Milk Thistle

Nutritional Compound



Milk thistle is a plant that contains silymarin, which may be one of the most potent liver-protecting substances known. It appears to both prevent damage to the liver and stimulate new growth of liver cells to replace damaged cells. What’s more, silymarin has been shown to help relieve more “common” complications, such as fatigue, loss of appetite, and stomach discomfort.

Other names for Milk Thistle

silybum, Silybum marianum, silymarin

Where to find Milk Thistle

Silymarin, the active compound, is extracted from the milk thistle plant. The highest concentration of silymarin is found in the fruit, but it’s also contained in the seeds and leaves.


Why athletes use Milk Thistle

Milk thistle is typically supplemented by people who have used excess amounts of medications, including steroids, to help heal or protect their livers. It may also be beneficial for those folks who live or work in high pollution areas (e.g., big cities) or around a variety of chemicals — think painters, chemical plant workers, or beauticians.

Ways that Milk Thistle can enhance Longevity:
  • Block the destruction from free radicals, especially in the liver
  • Enhance levels of the body’s natural antioxidants glutathione and superoxide dismutase


Signs of Milk Thistle deficiency

No deficiency conditions are known to exist.

Potential uses for Milk Thistle

Research indicates that Milk Thistle may be useful in the treatment of:

  • Gallstones
  • Skin conditions, such as eczema or psoriasis
  • Liver disorders
  • Amanita mushroom poisoning
  • Heart palpitations
  • Fatigue/Weakness
  • Loss of appetite
  • Stomach upset


More about Milk Thistle

Extracted from the milk thistle plant, silymarin has been shown to powerfully improve liver function. In fact, a number of experts suggest that silymarin may be one of the most potent liver-protecting substances known. Silymarin, an antioxidant, is made up of three bioflavonoids — silybin, silydianin, and silychristin — and it’s been shown to not only destroy free radicals but to increase levels of glutathione and superoxide dismutase (SOD), two of the body’s strongest natural antioxidants.

How does it work?

Silymarin appears to both prevent damage to the liver and stimulate new growth of liver cells to replace damaged cells. Because the liver is one of the hardest working organs, overall health depends a great deal on a healthy liver. You see, the liver filters the blood and helps detoxify poisons, such as nicotine, alcohol, chemicals, and pollutants. And silymarin, because of its potential ability to improve liver function, has been shown to help treat many ailments: from alcohol damage (including cirrhosis) to jaundice to hepatitis to gallstones to psoriasis (the “scaly skin” condition) and even to amanita mushroom (death cap mushroom) poisoning, which causes death by destroying liver cells.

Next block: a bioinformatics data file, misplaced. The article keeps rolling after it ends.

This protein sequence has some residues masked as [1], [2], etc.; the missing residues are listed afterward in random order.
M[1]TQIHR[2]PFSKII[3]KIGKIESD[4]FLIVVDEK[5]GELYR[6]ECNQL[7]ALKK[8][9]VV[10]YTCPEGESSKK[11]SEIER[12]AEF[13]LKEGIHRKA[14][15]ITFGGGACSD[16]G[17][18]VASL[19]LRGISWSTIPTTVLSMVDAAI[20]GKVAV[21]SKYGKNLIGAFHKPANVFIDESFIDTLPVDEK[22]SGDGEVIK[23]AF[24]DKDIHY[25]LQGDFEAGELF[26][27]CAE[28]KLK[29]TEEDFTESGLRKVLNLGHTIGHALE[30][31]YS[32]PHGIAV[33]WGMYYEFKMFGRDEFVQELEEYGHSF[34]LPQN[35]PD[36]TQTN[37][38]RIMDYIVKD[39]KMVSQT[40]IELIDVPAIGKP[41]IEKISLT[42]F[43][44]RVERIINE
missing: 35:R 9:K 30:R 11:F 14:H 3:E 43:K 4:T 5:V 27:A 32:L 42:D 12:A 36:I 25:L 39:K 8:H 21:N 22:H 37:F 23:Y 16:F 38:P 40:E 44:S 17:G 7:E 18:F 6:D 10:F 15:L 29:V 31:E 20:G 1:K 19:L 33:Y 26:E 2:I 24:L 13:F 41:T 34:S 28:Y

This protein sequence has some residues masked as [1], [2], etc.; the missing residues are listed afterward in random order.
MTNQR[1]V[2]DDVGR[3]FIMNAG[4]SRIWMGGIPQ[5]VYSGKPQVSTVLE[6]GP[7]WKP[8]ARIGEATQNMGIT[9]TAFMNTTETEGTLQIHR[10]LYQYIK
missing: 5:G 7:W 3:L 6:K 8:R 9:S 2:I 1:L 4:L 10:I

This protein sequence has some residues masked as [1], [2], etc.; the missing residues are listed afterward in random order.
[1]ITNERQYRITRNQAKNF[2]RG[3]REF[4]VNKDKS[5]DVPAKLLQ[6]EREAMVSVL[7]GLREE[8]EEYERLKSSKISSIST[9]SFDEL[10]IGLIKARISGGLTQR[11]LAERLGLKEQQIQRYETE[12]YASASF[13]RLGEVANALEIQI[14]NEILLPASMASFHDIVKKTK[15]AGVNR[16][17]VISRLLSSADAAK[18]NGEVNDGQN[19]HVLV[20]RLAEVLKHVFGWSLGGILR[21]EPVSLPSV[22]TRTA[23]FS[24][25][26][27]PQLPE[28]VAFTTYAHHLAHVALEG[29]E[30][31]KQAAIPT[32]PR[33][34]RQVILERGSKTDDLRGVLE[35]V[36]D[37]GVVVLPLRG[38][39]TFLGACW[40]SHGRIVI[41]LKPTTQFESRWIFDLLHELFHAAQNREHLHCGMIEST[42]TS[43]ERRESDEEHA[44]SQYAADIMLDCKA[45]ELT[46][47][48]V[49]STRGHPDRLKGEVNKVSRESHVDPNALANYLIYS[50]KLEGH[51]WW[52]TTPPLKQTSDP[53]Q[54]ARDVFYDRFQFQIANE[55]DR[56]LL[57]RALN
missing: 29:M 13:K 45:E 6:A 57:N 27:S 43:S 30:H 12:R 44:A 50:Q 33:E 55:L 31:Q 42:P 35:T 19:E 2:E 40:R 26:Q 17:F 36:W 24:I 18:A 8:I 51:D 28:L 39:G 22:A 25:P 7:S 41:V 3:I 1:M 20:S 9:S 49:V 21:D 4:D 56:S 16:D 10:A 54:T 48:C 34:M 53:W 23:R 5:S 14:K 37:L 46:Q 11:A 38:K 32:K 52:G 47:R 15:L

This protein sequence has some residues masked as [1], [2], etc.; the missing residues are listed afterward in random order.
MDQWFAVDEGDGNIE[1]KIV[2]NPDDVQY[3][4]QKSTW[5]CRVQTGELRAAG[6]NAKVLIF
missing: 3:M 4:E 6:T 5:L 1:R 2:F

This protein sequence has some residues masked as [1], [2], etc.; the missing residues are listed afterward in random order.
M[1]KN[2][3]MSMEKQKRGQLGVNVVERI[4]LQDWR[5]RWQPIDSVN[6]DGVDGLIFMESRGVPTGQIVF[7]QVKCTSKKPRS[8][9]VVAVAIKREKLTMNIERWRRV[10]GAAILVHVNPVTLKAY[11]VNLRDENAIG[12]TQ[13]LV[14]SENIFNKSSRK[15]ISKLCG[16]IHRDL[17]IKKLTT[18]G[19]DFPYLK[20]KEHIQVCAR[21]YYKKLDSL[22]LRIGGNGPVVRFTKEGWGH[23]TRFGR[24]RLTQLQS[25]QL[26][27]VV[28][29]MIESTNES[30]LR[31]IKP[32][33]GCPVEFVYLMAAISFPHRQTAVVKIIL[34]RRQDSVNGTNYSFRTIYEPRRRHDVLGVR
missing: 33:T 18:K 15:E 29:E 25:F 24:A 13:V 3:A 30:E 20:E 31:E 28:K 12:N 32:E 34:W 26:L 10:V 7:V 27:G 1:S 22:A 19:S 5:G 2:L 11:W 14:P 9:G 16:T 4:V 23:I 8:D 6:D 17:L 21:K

Some drugs, including steroids and large amounts of Tylenol, are known to put a tremendous strain on our livers, and some experts suggest silymarin may be able to help support liver health during these stressful situations. In addition, silymarin has been shown to help improve more “common” complications, such as fatigue, loss of appetite, and stomach discomfort.

In conclusion

Milk thistle is used mostly by people with specific liver disorders, and research suggests these individuals should notice improvements in about 8 to 12 weeks. However, silymarin could also be beneficial for people who may unknowingly be putting excess demands on their livers. That includes people who are around toxins and chemicals for their jobs, such as painters, beauticians, and chemical plant workers. Or people who use larger amounts of over-the-counter meds like Tylenol or even prescription drugs.



Anywhere between 175 and 350 mg of milk thistle, standardized for silymarin, taken one to two times daily, is typical.


The standard amount of milk thistle is based on its silymarin content, so standardized extracts (typically around 80%) are preferred.


Supplementation is divided into one to two dosages and taken after meals.

Synergists of Milk Thistle

When bound to phosphatidylcholine, silymarin, the active compound found in milk thistle, has been shown in some research to be absorbed better. Reportedly, less silymarin is needed to be effective when bound — only 100 to 200 mg twice a day.

Drugs that interact with Milk Thistle

There are no known negative drug interactions. In fact, milk thistle may actually support and reduce side effects of many drugs that may cause liver damage. Check with a nutritionally orientated practitioner for more details.

Toxicity of Milk Thistle

Milk thistle has extremely low toxicity and has been shown to be safe even for pregnant women. It may, however, initially cause looser stools. If this occurs, more fiber in your diet is recommended by some experts.

Bans and restrictions

None reported.


  • Canini, F., et al., “Use of Silymarin in the Treatment of Alcoholic Hepatic Steatosis,” Clin Ter 114.4 (1985) : 307-14.
  • Ferenci, P., et al., “Randomized Controlled Trial of Silymarin Treatment in Patients with Cirrhosis of the Liver,” J Hepatol 9.1 (1989) : 105-13.
  • Flora, K., et al., “Milk Thistle (Silybum marianum) for the Therapy of Liver Disease,” Am J Gastroenterol 93.2 (1998) : 139-43.
  • Lang, I., et al., “Hepatoprotective and Immunological Effects of Antioxidant Drugs,” Tokai J Exp Clin Med 15.2-3 (1990) : 123-7.
  • Muzes, G., et al., “Effect of the Bioflavonoid Silymarin on the In Vitro Activity and Expression of Superoxide Dismutases (SOD) Enzyme,” Acta Physiol Hung 78.1 (1991) : 3-9.
  • Skottova, N., and Krecman, V., “Silymarin as a Potential Hypocholesterolaemic Drug,” Physiol Res 47.1 (1998) : 1-7.